Skip to Content

Meet the young, fearless lawyer behind Gawker

Journalists confront powerful people. When those people strike back, it’s good to know a lawyer. That’s especially true at Gawker Media, which takes particular glee in publicizing the antics of thin-skinned athletes and politicians.

The journalists at Gawker, which also runs Jezebel and Deadspin, know Heather Dietrick has their backs. As the company’s general counsel and president, Dietrick not only vets the sites’ stories, but also steps in when angry men (yes, they’re usually men) try to threaten the writers and editors into backing down.

“I knew I wanted to move somewhere that pushed the envelope and Gawker is a natural choice for that,” Dietrick said, explaining why she chose to join a company that has had legal tussles with everyone from wrestler Hulk Hogan to quarterback icon Brett Favre to the crack-smoking ex-mayor of Toronto, Rob Ford.

Dietrick always wanted to fight for the First Amendment and, after obtaining her law degree at the University of Michigan and clerking for a federal judge, she landed a fellowship at Hearst Media, where she stayed on as a lawyer.

 

“It’s really critical for young lawyers to get their foot in the door in what is a pretty small media law world,” she said, explaining the challenge of breaking into the tight-knit media bar.

Now, at Gawker, she faces the enormous responsibility of regularly making legal decisions whose outcomes can determine the fate of the company. To get an idea of the stakes, consider the $100 million lawsuit Hulk Hogan is pursuing over Gawker’s decision to publish a short clip of him having sex with the then-wife of his friend.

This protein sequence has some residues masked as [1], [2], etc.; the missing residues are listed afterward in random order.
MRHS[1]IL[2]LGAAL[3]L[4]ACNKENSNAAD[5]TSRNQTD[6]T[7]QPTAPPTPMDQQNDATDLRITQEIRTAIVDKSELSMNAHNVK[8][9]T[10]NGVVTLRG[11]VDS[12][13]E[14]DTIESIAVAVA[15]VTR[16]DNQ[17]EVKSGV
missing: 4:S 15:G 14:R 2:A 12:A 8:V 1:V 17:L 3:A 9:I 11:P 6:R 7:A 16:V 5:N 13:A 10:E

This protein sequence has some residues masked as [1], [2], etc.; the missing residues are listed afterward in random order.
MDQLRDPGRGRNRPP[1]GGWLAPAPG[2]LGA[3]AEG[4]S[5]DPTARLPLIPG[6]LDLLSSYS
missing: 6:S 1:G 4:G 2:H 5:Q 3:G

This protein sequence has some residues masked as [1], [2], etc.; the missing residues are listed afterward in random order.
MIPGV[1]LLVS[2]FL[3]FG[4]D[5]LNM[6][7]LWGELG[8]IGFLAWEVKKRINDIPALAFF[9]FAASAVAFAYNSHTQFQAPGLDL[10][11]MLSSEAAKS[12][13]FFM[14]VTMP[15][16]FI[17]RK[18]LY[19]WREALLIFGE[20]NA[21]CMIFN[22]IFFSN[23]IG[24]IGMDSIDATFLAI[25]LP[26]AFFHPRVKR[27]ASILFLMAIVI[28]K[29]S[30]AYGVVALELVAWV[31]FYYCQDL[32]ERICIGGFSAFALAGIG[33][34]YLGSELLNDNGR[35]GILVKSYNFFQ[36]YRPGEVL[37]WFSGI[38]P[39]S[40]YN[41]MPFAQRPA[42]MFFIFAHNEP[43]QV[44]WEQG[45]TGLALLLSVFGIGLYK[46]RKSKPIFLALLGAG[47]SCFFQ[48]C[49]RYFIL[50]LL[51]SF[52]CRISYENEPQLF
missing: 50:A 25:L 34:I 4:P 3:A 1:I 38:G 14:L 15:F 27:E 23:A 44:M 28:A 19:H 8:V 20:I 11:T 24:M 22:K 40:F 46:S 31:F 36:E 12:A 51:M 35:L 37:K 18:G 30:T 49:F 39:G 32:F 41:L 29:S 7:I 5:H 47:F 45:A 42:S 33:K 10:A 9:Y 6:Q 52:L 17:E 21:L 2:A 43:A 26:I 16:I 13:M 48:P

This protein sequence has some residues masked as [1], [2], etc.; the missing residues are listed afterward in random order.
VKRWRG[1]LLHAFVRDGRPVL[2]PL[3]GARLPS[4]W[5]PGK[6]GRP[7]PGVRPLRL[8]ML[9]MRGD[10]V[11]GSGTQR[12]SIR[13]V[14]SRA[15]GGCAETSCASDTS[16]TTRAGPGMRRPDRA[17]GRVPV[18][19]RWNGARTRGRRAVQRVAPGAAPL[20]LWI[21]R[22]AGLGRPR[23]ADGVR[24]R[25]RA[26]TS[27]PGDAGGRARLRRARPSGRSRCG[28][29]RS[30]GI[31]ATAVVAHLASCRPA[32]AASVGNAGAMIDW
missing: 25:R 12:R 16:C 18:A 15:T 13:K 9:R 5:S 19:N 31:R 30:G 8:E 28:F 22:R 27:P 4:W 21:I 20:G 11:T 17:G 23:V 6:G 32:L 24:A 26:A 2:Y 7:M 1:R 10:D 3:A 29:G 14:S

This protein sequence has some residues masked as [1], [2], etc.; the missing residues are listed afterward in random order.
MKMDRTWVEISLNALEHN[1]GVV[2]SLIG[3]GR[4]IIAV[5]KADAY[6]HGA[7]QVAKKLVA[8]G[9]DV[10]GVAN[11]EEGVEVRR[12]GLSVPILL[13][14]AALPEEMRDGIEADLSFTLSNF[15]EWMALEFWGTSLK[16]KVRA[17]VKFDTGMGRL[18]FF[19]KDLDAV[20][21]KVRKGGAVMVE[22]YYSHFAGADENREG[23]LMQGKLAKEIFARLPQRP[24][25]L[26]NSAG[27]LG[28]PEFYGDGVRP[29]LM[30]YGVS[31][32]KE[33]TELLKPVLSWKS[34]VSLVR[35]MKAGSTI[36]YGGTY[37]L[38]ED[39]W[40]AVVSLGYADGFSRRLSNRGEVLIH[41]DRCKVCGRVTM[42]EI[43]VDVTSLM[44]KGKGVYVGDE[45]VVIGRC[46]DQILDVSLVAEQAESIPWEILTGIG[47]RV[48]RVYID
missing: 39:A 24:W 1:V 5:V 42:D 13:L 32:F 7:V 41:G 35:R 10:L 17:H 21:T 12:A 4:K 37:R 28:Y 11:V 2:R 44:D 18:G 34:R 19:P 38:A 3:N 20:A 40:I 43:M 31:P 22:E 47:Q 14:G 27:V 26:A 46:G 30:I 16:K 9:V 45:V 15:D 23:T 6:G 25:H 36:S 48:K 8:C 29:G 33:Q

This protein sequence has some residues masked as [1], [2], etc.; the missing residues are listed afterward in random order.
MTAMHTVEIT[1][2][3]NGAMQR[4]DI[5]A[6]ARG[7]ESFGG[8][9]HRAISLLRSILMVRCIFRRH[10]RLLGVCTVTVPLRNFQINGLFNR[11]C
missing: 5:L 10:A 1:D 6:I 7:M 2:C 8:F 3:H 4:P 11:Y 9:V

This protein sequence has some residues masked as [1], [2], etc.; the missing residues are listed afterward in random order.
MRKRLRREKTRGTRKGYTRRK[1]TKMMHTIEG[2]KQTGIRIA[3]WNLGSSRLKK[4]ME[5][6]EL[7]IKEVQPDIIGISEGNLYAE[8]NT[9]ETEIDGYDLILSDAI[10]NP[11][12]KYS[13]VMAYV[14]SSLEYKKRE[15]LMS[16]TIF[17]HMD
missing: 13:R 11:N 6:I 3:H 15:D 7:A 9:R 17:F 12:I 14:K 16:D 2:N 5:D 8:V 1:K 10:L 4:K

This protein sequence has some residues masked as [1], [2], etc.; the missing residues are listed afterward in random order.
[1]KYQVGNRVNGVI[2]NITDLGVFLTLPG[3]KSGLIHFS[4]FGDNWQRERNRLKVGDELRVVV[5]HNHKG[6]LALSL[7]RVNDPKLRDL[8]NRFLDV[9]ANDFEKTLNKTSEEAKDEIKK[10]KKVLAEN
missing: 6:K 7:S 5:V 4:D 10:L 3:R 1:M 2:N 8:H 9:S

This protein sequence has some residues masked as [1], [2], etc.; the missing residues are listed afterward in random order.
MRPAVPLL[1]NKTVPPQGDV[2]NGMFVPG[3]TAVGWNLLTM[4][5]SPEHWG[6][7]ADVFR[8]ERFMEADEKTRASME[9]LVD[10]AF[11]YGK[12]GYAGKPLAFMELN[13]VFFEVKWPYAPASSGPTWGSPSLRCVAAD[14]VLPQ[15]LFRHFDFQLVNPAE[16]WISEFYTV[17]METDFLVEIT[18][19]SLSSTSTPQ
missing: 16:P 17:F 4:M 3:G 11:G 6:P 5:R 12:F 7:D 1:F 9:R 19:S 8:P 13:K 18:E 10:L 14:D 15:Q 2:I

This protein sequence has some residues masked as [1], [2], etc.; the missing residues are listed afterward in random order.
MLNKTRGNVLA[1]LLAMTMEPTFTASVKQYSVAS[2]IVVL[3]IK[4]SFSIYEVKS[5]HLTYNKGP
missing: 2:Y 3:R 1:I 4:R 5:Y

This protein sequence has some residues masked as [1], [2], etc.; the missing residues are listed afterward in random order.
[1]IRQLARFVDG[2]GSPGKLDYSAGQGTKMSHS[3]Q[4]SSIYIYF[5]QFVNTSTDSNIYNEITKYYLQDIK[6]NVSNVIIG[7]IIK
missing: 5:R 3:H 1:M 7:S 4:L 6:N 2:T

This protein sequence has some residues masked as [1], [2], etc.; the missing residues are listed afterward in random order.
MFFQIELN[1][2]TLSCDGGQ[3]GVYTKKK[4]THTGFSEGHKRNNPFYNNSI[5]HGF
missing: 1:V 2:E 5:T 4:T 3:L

Dietrick says she doesn’t feel scared in helping Gawker stand up to powerful celebrities. Instead, she says she finds the work “exhilarating,” even when the company’s controversial editorial decisions lead to turmoil. And she says that being a woman has not made her job any more difficult, though her age—at 34 she is very young for a general counsel—has at times surprised people.

“Being young in this position can sometimes stop people in their tracks, such as when you’re in court and fighting for the right to speak,” she said. “Being a woman has helped get women’s stories out there when pushing the envelope. Internally, our company is a meritocracy so being a woman or young is not such a big deal.”

So what tips does Dietrick have for those who want to follow a similar path? Her advice can be summed up in one word: network.

“You hear as a young person starting your career ‘network and build your relationships’ and you don’t really understand why that’s going to be meaningful to you,” she says. “Then you start seeing much you can learn from people. You take something away in business and personally from everyone you end up networking with.”

Subscribe to The Broadsheet, Fortune’s daily newsletter on the world’s most powerful women.